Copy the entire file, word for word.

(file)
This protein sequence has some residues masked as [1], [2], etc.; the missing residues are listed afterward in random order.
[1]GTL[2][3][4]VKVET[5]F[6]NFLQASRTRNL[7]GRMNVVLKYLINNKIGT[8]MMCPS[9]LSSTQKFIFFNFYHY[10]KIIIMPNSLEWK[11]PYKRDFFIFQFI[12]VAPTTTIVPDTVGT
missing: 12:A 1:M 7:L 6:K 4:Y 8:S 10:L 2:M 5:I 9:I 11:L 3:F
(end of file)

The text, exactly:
This protein sequence has some residues masked as [1], [2], etc.; the missing residues are listed afterward in random order.
[1]GTL[2][3][4]VKVET[5]F[6]NFLQASRTRNL[7]GRMNVVLKYLINNKIGT[8]MMCPS[9]LSSTQKFIFFNFYHY[10]KIIIMPNSLEWK[11]PYKRDFFIFQFI[12]VAPTTTIVPDTVGT
missing: 12:A 1:M 7:L 6:K 4:Y 8:S 10:L 2:M 5:I 9:I 11:L 3:F